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Aruba, December 28, 2011 - It’s no secret that the 2000s were a rough time for entrepreneurs and venture capitalists. As compared to the booming 1990s, where credit was cheap and readily available, IPOs drove the NYSE to new heights and US patents dominated innovation, the 2000s have been a bust for many stary-eyed VCs and entrepreneurs. Sure, we still have the Zuckerbergs, and Google sits poised to rule the world–but for the rest of us, the credit crunch and plunge in consumer confidence has made it very difficult for entrepreneurs to receive funding the past decade.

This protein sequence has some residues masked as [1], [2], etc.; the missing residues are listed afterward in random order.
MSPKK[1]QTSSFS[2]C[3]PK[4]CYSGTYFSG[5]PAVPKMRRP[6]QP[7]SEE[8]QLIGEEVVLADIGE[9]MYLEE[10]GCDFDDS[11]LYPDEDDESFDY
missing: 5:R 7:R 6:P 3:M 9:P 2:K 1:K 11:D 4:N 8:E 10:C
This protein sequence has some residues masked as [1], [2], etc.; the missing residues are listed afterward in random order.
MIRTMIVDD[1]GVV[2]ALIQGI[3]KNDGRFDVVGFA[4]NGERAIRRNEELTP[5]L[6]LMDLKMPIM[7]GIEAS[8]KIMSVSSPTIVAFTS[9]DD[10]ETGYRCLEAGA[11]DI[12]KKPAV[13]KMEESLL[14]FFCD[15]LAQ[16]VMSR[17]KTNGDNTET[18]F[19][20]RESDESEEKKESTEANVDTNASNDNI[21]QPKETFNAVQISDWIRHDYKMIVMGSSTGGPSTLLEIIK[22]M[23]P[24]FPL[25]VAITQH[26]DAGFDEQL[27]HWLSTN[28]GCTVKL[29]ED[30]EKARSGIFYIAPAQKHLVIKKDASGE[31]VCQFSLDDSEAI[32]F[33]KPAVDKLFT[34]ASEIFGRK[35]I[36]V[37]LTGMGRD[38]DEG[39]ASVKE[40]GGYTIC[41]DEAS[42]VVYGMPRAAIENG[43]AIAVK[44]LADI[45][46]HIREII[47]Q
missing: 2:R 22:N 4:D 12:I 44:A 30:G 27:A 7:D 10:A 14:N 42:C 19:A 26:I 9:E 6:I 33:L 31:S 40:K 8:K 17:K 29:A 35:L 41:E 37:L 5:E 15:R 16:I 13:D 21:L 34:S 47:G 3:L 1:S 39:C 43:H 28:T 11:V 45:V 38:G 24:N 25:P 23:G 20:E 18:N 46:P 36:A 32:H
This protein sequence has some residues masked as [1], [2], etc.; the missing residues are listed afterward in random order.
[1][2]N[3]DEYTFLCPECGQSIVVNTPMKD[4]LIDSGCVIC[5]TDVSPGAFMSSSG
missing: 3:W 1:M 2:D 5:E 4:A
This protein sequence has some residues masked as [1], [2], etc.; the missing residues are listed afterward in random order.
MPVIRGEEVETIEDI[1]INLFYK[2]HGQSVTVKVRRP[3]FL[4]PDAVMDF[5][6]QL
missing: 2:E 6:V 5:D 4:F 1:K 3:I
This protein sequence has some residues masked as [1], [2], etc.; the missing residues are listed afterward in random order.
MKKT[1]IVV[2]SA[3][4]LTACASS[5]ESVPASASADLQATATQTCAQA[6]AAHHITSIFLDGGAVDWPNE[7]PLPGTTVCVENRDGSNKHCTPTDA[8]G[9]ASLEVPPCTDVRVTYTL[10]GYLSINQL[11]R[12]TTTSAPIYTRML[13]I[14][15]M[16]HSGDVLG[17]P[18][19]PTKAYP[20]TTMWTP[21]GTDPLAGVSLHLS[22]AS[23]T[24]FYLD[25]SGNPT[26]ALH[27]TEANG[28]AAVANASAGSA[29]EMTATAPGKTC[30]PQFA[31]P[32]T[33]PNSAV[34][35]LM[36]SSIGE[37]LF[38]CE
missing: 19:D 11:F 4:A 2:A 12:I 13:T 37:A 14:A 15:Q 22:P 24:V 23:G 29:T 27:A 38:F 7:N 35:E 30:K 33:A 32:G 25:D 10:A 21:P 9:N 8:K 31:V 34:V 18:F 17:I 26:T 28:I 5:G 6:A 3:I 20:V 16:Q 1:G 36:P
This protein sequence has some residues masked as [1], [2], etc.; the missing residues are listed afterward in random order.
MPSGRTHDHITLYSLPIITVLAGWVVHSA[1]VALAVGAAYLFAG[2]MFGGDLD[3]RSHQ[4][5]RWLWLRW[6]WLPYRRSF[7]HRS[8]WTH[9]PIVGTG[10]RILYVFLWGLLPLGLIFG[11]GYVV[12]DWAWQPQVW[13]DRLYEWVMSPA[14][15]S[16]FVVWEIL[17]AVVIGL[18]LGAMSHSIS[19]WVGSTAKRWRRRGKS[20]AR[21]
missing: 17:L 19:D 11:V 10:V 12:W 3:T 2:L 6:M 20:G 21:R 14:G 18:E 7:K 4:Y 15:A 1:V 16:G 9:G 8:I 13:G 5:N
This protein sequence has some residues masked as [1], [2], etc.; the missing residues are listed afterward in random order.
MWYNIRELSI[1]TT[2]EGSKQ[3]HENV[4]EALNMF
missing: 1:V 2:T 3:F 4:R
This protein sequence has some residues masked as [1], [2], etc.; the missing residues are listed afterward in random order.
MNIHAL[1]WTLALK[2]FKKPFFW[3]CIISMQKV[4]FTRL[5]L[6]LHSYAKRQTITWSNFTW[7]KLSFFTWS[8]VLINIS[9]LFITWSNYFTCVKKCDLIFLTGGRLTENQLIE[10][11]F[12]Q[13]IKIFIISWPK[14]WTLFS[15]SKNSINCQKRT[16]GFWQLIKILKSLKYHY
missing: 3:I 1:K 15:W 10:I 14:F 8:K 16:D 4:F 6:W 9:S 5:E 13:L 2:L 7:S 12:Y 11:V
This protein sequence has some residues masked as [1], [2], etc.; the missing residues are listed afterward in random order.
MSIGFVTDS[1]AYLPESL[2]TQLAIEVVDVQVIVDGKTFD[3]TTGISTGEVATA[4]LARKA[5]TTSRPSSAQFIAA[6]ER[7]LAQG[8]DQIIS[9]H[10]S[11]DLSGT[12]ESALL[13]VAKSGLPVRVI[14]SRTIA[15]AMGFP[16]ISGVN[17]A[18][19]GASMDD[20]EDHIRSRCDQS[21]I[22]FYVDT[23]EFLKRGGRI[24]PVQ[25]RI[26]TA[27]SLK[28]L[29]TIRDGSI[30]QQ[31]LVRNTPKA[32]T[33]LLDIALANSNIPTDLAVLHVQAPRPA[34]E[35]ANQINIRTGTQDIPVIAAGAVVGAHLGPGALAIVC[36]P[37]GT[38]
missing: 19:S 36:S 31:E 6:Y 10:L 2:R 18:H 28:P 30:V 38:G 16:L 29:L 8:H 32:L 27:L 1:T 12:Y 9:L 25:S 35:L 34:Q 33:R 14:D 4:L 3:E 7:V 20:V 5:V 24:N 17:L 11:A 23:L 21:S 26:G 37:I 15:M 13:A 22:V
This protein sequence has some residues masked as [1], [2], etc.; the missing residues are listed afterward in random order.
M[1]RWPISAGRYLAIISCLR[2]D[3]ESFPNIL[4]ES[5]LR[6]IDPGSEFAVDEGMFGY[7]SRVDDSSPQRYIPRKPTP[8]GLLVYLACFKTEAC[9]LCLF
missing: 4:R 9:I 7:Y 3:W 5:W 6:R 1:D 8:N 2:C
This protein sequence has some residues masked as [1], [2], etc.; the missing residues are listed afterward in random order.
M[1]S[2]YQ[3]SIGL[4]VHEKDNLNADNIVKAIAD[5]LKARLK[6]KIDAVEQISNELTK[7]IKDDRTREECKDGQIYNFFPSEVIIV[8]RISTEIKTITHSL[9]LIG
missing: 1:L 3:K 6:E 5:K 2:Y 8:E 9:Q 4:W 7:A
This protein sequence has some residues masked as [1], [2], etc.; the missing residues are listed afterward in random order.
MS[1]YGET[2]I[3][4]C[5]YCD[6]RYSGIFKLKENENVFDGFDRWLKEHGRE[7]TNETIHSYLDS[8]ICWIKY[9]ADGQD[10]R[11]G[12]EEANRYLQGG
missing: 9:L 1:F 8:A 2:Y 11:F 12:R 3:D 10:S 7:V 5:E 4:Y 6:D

But optimism springs eternal in the startup world (otherwise why would we even bother?), and after weathering one heck of a recession, signs point to a (tempered) revival of US entrepreneurship and VC growth in 2012. Winter is coming…but so is another fiscal year, this time with better economic indicators across the board. For the first time in nearly five years entrepreneurship outlook in the US is looking up:
There is a silver lining that bodes well for entrepreneurship in 2012 and beyond. While it may sound counter-intuitive, the US economic free-fall has created a new class of hardened entrepreneurs–simply out of necessity. In these uncertain times, this new class of entrepreneurs has hardened themselves, becoming more independent and more ambitious. I call it the “Honey Badger Syndrome,” which in these trying financial times, forces a driven business person to “takes what he/she wants” directly and side-step the corporate ladder.

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